The Invincible Curate
by George Gissing
That was the time of penny readings, and very soon after his arrival at Donniston the Rev. Mr. Benshaw appeared on the platform of the Mechanics' Institute. His figure alone would have commanded attention — tall, muscular, thrilling with vigour; his voice, impressive to begin with, ended by startling his audience and moving the more frivolous to mirth. He recited 'Horatius,' and never had such a recitation been heard in Donniston. At passages of culminating ardour the windows rattled as though after a thunder-clap. When Mr. Benshaw ceased, the sudden silence seemed of religious intensity; the applause that followed, though sufficiently hearty, had a very feeble effect.
He was only the curate of a minor parish, but his energies soon overflowed the whole town. In a month he was acquainted with all Church people, and stood on friendly terms with many Dissenting families, a thing hitherto unheard of at Donniston. Ladies took a great interest in him, and marvelled that such a man could remain so long in a subordinate position — how unaccountable that such an embodiment of clerical force had never yet been presented with a living! In comparison with Mr. Benshaw, the beneficed clergy of the town and district became insignificant figures. The injustice must be rectified; the Bishop must be appealed to; patrons of livings must be awakened. Never had a curate thrown himself into his duties with such burning enthusiasm, such exhaustless physical powers. His talk was never of 'High' or of 'Low,' but of the plain mission of Christianity to the world at large. In his sermons (the mild vicar of St. Peter's cared not how often his curate relieved him in the pulpit) Mr. Benshaw dealt with vast topics, glowing and roaring in prophetic vehemence; one seemed to hear the preacher of a new Crusade, a late-born Apostle.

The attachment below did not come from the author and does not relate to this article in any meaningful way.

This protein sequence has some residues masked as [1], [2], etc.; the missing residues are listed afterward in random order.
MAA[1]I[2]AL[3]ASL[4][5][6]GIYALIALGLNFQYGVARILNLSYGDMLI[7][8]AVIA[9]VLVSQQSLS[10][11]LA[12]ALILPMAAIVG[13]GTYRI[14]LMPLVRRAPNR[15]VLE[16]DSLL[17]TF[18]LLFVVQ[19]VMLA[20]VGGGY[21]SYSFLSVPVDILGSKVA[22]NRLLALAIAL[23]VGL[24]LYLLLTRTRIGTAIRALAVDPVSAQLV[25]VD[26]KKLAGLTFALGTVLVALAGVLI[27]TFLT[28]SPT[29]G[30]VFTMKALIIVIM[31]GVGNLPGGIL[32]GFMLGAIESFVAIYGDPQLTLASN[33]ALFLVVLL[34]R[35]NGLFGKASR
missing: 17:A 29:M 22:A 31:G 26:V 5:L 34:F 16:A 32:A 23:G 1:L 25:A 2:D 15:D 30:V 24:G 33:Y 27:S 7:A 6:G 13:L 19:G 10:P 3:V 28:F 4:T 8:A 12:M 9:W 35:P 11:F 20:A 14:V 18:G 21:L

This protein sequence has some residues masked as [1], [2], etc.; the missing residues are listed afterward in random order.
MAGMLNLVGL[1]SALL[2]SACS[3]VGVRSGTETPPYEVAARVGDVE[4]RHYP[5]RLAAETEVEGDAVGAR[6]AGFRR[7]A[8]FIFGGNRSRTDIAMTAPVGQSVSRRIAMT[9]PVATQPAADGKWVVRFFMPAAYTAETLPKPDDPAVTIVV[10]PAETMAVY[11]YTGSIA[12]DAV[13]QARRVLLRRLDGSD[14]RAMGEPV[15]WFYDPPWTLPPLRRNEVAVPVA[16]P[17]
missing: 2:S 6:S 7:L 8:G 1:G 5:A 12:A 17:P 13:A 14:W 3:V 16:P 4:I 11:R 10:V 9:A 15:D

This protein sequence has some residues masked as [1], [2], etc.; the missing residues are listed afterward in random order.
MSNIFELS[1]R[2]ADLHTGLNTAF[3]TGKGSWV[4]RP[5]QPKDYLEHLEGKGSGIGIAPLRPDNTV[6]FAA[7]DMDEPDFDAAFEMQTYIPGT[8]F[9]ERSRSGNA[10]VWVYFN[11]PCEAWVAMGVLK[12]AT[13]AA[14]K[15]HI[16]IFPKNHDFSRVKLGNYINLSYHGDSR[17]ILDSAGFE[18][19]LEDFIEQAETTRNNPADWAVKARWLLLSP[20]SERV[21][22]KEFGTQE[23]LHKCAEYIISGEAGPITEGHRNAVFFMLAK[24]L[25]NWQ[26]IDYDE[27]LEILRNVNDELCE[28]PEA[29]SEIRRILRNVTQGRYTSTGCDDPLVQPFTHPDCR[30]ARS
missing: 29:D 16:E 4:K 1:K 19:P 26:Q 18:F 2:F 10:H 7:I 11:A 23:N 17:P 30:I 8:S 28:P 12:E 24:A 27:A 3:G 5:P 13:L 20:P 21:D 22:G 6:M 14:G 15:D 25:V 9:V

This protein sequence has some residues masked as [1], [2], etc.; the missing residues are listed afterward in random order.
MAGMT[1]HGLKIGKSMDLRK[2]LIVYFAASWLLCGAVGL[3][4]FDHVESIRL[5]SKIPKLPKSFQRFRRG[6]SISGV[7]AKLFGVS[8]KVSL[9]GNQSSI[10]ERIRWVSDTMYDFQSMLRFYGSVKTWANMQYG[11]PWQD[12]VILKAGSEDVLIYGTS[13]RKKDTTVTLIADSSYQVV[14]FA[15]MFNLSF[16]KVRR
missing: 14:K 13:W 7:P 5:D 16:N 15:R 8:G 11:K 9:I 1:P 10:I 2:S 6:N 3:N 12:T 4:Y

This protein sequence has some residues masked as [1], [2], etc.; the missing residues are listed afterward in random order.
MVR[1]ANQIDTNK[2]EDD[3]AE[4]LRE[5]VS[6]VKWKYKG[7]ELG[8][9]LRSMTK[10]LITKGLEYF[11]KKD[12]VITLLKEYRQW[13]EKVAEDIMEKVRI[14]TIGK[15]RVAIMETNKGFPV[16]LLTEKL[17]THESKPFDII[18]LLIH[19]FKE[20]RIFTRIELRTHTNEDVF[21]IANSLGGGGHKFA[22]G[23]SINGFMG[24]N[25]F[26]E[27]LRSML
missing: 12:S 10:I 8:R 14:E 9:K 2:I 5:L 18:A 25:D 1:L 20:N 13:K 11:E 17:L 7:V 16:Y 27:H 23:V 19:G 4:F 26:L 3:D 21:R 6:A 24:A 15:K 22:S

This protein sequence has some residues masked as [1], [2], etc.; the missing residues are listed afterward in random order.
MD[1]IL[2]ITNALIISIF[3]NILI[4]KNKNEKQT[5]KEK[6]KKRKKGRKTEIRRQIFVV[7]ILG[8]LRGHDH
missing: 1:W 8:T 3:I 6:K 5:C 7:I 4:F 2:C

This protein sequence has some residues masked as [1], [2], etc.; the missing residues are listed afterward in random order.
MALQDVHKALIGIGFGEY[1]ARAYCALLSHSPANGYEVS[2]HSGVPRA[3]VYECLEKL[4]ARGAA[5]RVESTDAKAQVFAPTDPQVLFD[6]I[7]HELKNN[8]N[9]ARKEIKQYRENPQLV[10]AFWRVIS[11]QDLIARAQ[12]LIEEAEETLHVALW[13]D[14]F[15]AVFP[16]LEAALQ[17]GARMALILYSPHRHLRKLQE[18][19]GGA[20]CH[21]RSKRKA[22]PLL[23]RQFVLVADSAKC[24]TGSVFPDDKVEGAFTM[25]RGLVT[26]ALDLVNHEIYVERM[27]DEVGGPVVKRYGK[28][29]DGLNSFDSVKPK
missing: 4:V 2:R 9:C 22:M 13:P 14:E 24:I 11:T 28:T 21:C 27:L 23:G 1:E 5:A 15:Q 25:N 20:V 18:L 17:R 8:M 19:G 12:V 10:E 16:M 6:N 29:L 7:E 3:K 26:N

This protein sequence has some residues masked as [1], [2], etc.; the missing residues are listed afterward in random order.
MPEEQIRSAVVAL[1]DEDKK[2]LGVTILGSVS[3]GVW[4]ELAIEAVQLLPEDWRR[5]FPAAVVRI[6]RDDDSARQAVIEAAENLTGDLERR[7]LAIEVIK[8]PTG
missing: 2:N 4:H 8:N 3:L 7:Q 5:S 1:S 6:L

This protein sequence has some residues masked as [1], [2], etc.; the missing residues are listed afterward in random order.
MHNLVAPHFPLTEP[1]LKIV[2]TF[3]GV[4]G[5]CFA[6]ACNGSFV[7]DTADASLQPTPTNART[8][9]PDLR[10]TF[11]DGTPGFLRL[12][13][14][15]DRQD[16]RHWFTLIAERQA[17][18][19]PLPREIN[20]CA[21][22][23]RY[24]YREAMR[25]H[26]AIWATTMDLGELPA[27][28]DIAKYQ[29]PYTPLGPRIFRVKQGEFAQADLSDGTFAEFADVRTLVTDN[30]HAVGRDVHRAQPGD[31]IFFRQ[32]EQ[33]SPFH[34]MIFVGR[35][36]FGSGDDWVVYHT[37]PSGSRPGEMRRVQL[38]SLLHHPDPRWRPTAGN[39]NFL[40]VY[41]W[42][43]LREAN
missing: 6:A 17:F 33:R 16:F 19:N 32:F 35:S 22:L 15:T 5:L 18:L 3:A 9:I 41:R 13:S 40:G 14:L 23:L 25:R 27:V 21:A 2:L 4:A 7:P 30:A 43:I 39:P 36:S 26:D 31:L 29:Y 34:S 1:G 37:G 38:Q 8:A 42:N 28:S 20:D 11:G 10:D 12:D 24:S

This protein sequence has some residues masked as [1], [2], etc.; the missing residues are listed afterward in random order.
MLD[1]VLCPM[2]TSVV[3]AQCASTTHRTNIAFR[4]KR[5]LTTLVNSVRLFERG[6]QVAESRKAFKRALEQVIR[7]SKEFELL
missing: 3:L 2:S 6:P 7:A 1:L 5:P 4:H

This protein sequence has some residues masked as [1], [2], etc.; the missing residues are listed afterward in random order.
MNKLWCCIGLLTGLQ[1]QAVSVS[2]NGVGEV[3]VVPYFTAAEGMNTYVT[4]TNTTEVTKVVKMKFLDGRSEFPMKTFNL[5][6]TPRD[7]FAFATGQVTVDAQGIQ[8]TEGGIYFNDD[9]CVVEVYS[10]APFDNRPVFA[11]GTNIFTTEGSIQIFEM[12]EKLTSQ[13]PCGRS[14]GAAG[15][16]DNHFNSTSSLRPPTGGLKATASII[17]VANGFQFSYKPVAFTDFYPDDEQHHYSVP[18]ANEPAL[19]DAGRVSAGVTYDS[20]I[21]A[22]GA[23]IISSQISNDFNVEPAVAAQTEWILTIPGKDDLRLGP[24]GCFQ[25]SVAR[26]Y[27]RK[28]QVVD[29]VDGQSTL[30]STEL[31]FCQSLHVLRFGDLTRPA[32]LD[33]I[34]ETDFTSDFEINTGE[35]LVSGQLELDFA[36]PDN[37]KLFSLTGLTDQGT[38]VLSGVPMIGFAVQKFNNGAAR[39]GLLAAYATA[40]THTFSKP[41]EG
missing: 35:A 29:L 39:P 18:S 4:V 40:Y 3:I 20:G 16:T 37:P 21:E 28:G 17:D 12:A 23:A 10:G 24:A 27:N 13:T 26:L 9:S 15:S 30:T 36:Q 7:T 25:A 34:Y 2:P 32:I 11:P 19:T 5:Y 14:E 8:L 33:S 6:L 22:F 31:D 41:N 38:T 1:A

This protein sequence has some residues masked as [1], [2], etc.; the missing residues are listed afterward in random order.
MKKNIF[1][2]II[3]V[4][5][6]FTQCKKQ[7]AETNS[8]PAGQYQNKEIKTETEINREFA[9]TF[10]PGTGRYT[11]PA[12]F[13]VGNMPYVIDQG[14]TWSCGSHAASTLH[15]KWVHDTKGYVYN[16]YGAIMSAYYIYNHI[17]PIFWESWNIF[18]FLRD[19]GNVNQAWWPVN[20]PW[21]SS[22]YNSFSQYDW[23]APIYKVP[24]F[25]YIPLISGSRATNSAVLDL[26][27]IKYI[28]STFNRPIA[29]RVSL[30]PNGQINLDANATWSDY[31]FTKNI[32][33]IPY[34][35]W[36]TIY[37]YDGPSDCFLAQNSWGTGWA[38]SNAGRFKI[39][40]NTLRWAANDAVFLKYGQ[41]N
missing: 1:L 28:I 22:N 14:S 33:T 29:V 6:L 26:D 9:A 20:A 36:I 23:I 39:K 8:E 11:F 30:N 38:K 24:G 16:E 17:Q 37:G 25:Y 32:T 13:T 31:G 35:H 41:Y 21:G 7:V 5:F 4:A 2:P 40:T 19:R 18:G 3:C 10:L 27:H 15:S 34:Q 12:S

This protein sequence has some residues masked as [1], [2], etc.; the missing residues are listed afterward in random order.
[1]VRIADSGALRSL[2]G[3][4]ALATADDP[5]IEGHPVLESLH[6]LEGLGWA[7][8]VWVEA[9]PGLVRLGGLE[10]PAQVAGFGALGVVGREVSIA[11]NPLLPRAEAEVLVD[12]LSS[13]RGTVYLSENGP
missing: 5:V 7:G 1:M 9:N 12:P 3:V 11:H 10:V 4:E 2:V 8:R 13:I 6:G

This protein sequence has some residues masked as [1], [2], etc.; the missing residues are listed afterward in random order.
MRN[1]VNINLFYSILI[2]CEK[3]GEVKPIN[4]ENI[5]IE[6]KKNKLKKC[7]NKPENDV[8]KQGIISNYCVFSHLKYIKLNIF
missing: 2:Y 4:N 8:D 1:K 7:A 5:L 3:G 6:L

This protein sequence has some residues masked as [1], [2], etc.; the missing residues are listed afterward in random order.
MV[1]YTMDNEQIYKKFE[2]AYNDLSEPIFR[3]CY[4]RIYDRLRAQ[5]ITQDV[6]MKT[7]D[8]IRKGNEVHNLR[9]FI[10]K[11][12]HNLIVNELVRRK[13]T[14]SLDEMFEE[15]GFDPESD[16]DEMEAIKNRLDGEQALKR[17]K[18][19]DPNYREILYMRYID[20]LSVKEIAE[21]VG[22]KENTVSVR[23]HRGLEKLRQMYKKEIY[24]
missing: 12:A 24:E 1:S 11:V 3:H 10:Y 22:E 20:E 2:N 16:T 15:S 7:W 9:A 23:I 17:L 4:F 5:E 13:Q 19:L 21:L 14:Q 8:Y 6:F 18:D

Unfortunately, he was married. Donniston saw very little of Mrs. Benshaw, and after the first satisfaction of curiosity, scarcely spoke of her. Ladies recognised the trying position of the poor woman she lived in a tiny house, had three young children (soon to be four), and kept no servant; a cruel state of things. As far as one could judge, she was the very antithesis of her husband: limp, colourless, of poor health, but moderately intelligent. No one ever met her out of doors; perhaps she stole out after dark, to do her shopping in the poor district where she lived. Her house was said to be most scantily furnished, and by no means a model of cleanliness; the children (two went to a day-school) had a neglected air, pretty but half-starved faces, and their clothing was evidently home-made. One did not like to think on how small an income the family subsisted; it was a shame, a scandal.
Mr. Benshaw had previously lived in a remote part of England; no one at Donniston had any connection with that far-off town. But in half a year's time rumours were somewhat set afloat concerning the reverend gentleman's earlier history; it began to be whispered that Mr. Benshaw had come away heavily in debt to tradesfolk. Moreover, his eldest child, a girl of thirteen, whom the curate had casually spoken of as living with a relative, was said, on some vague authority, to be in the care of a charitable person who had taken compassion on the family when they left their former home. These, and other such stories, had an effect on public feeling, the more so when it became known that Donniston shopkeepers were already complaining that Mrs. Benshaw never paid any bills. But just at this time there chanced to break out an epidemic in the lower quarters of the town, and the gossip of censure speedily gave place to new admiration, inspired by Mr. Benshaw's heroic efforts. For several weeks the curate's muscular form was splendidly prominent. He defied contagion, he knew not weariness by sick-beds he gave proof of womanly tenderness, and his leonine voice subdued itself to softness, soothingest murmurs. Impossible not to forget, for the moment, at all events, those unpaid shopkeepers in the remote town, and kindred grumblers at Donniston.